I agree that jurors may not be assumed to possess the requisite knowledge to identify marijuana from a mere description of its physical properties. However, I am not convinced that the jury may not accept a lay witness' opinion or conclusion, based upon his experience in other encounters, that the substance which he actually smoked was marijuana. The sole test applicable to such evidence would seem to be credibility.
In People v. Leonard (8 N.Y.2d 60), Judge FOSTER wrote to sustain the conviction of a tavern owner for selling to minors merely upon the testimony of one of the minors that he ordered rye and ginger ale, was served what tasted like rye and ginger ale, and paid the going price for rye and ginger ale. The actual drink, of course, was never put in evidence, nor was there any expert testimony based on any analysis of the drink. The court held (p. 62) that the People made out a case, stating: "There is no well-considered authority to sustain the determination of the court below to the effect that the crime charged may be proven only by direct evidence as to the nature of the beverage sold."
In the case at bar, the Appellate Division distinguished Leonard simply on the ground that the case involved alcohol
What the Appellate Division has done here, it seems to me, is to hold that a narcotics conviction may rest only on admission of the substance into evidence, accompanied by a laboratory report, or at least on the testimony of an expert who at one point identified the substance even though it is no longer available. At the same time, on the basis of public education and information, and on the assumption that the indicia of drug use and traffic are recognizable, citizens are being urged to co-operate with the authorities in the identification and apprehension of sellers. It is unfortunate that forthright efforts such as these may be frustrated by the courts' doctrinaire adherence to rules framed in another age and in quite different context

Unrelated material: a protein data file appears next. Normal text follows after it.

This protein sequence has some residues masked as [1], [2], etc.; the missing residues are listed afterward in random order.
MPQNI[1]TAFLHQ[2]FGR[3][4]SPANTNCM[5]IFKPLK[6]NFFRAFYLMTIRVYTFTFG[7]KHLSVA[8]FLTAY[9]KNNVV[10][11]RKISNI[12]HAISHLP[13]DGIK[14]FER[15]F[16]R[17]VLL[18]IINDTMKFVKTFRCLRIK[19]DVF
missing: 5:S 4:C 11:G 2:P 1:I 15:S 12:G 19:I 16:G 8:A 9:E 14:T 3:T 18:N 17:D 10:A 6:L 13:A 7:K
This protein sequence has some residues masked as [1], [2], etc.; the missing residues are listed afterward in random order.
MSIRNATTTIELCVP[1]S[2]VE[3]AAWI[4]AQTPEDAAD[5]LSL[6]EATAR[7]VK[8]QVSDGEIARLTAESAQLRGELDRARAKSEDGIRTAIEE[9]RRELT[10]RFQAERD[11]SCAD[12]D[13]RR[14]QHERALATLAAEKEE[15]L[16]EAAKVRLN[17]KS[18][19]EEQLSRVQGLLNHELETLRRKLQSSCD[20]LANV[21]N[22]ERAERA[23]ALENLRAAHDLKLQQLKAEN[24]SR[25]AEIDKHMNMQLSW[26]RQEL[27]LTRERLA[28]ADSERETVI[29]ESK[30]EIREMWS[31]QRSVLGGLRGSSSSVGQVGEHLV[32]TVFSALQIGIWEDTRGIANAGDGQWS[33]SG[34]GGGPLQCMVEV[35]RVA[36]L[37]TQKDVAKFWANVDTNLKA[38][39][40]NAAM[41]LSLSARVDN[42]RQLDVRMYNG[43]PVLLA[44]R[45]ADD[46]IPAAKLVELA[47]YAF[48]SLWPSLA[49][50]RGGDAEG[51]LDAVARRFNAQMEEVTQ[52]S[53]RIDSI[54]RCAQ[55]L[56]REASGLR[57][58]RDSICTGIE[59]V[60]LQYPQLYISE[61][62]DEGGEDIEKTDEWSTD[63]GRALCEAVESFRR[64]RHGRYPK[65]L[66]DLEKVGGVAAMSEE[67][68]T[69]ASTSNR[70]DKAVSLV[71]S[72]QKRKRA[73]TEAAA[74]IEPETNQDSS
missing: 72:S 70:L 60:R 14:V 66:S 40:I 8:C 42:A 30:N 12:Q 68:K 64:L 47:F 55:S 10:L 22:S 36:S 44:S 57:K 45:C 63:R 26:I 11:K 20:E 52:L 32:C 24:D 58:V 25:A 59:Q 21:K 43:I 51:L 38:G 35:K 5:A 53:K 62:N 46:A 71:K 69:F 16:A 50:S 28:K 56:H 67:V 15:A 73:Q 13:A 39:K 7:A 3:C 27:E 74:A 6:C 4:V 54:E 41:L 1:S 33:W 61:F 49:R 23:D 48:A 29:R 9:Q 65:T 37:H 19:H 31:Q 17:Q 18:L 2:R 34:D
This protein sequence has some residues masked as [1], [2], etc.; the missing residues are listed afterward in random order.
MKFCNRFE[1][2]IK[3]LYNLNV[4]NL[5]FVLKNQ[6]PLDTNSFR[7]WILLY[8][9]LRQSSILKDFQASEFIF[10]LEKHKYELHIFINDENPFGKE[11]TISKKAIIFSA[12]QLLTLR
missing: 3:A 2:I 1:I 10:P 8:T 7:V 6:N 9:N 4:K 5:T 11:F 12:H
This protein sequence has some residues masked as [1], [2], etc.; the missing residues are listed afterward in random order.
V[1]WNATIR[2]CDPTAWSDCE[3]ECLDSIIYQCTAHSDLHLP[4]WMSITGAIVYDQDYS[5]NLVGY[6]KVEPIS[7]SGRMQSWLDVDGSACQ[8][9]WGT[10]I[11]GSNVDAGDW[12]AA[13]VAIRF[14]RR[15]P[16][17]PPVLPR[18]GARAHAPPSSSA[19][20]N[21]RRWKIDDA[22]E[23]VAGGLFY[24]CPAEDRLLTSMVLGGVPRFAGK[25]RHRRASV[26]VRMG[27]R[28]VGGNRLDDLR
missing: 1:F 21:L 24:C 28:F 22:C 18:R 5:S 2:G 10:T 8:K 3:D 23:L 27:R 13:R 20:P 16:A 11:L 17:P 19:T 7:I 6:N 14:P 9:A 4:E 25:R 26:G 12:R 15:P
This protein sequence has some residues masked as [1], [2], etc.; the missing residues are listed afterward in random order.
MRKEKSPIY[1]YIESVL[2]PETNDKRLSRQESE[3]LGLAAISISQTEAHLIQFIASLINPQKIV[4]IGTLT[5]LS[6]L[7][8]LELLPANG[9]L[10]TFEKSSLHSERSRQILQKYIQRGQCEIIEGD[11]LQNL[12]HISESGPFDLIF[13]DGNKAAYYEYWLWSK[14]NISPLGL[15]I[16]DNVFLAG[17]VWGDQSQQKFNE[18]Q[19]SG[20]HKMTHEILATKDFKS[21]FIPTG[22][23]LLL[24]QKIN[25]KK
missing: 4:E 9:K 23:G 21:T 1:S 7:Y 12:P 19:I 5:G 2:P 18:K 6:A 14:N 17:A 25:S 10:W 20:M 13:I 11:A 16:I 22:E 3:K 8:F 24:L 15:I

The Appellate Division's conclusion, now approved by the Court of Appeals, that a person accustomed to smoking pot is not competent to testify that on a particular occasion he smoked pot, rather than tobacco or some other substance, flies in the face of reality and of common sense as well. Equally mystifying
The severe sentence, with which the majority opinion seems to be concerned, would unquestionably have been given careful consideration by the Appellate Division had that court sustained the finding of guilt; but it does not, in any event, afford any basis for adopting or rejecting a rule of evidence.
Accordingly, I vote to reverse the order appealed from.